What got me into ‘organic farming’ and embracing the natural farming philosophy? As a new entrant to farming in 1998 I was thrilled with the immediate results of growing exotic veggies using the chemical processes. Great productivity and profitability. Two years later my good friend Prithwi (himself a believer in natural farming and an environmentalist) advised me to read ‘The One Straw Revolution’ by Masanobu Fukuoka.
The One-Straw Revolution
The extract of Masanobu’s interview given below is an eye-opener:
…if modern agriculture continues to follow the path it’s on now, it’s finished. The food-growing situation may seem to be in good shape today, but that’s just an illusion based on the current availability of petroleum fuels. All the wheat, corn, and other crops that are produced on big American farms may be alive and growing, but they’re not products of real nature or real agriculture. They’re manufactured rather than grown. The earth isn’t producing those things… petroleum is!
—Masanobu Fukuoka, Mother Earth News interview, 1982
The essence of Fukuoka’s method is to reproduce natural conditions as closely as possible. His four principles of natural farming are:
(1) “No Cultivation” or no plowing or turning the soil. The earth cultivates itself naturally by means of the penetration of plant roots and the activities of microorganisms, small animals and earthworms.
(2) “No Chemical Fertilizers” or prepared compost. people interfere with nature and try as they may, they cannot heal the wounds. If left to itself the soil maintains its fertility naturally in accordance with the orderly cycle of plant and animal life.
(3) “No Weeding By Tillage or Herbicides”. Weeds play a part in balancing the biological community. Weeds should be controlled, not eliminated. Straw mulch, a ground cover of white clover inter-planted with the crops and temporary flooding provide effective weed control in fields.
(4) “No Dependence On Chemicals”. From the time that weak plants developed as a result of such unnatural practices as plowing and fertilizing, disease and insect balance became a great problem in agriculture. Nature left alone is in perfect balance.
Masanobu Fukuoka’s inspiring quotes:
“Natural farming is not just for growing crops, it is for the cultivation and perfection of human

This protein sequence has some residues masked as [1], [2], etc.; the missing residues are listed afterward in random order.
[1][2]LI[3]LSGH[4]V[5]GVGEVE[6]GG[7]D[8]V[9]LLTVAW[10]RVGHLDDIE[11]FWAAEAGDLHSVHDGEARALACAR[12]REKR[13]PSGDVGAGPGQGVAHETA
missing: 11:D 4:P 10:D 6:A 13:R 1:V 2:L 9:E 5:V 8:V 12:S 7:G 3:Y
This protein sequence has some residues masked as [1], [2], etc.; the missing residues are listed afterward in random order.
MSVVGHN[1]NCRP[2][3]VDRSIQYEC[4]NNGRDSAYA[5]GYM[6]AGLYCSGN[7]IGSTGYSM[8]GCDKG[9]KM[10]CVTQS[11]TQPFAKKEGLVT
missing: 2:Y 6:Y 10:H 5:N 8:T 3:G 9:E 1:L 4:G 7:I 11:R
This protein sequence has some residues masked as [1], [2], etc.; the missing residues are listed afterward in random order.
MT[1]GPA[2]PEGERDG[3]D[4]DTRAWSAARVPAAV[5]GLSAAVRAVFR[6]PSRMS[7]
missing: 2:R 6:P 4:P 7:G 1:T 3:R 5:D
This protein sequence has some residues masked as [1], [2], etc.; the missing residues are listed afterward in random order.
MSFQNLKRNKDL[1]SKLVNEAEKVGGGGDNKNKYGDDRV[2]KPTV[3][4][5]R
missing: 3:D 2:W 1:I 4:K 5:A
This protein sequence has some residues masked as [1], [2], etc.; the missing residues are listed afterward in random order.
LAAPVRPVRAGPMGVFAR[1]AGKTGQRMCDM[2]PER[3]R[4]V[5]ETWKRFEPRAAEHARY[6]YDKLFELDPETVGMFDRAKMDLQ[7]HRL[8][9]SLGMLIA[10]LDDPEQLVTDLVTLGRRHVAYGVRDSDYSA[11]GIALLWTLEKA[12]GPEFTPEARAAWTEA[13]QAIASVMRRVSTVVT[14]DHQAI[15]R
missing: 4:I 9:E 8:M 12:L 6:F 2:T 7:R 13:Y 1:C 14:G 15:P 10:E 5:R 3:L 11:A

“Giving up your ego is the shortest way to unification with nature.”
The above quotes reveal the import of his own experience and conviction in natural farming as also in spirituality. The book can easily transform our attitudes and make us believe in the laws of nature.
I do believe Masanobu’s wisdom made me give up chemicals and move into organic farming one small step towards natural farming. I use natural fertilizers and an try to remain as close to natural farming as possible. In my case I gave up growing the lucrative colored bell-peppers and try growing herbs and and some local weather friendly veggies like Rucola, Leaf mustard etc. The transition period the entire business approach also needed a change. Revenues dropped drastically. New customers had to be developed. Happily today the we are back in business doing well not only in revenue and profits but also a deep sense of well being. My team is happy and healthy with no harmful toxic chemicals to handle.
A few pictures of using sheep manure in-situ in soil. There is a practice I observed local farmers use of inviting the gypsies (Dhangar community) who move from place to place with their sheep. Always on the move like gypsies all over the world do. Dhangar literary means wealthy. The way they move about in the uninhabited terrain we can never know where and how they riches safe? They are fearless but strike a hard bargain for their sheep manure and sale of sheep.
Dhangar sheep in Jugnoo Farms
The practice is to allow them to camp with their sheep on your farm where they rest their sheep for the night. They all also sleep along side in the open.
The picture shows evening time in Jugnoo Farms. The Dhangars have returned with their sheep from the days grazing.
The Dhangars prepare their meals in the morning
and soon move off for the day for grazing in the
Dhangars preparing meals for the day
close by Sahadari Hill ranges.
Sheep manure contains valuable nutrients, like nitrogen (N), phosphorus (P), and potassium (K). In addition to the three major elements, manure also contains essential micro-nutrients (boron, calcium, copper, iron, magnesium, manganese, molybdenum, sulfur and zinc. You need to either keep the sheep for one night or for two nights depending upon the intensity of manuring you decide to do. The soil is then
Sheep manure is nutrient rich
deep plowed with cattle plow to mix well and deep. My discussions with local farmers who have years of practical experience reveals that the nutrients in the sheep droppings get break and are absorbed in the soil after almost six months. Thereafter the soil need not be fertilized again for the next two years. The crops are healthy and much less prone to disease. Please read a fellow bloggers experience with Dhangars –
This process is quite cost effective too.
I hope to share more of my experience in organic farming and would welcome more suggestions from friends and visitors.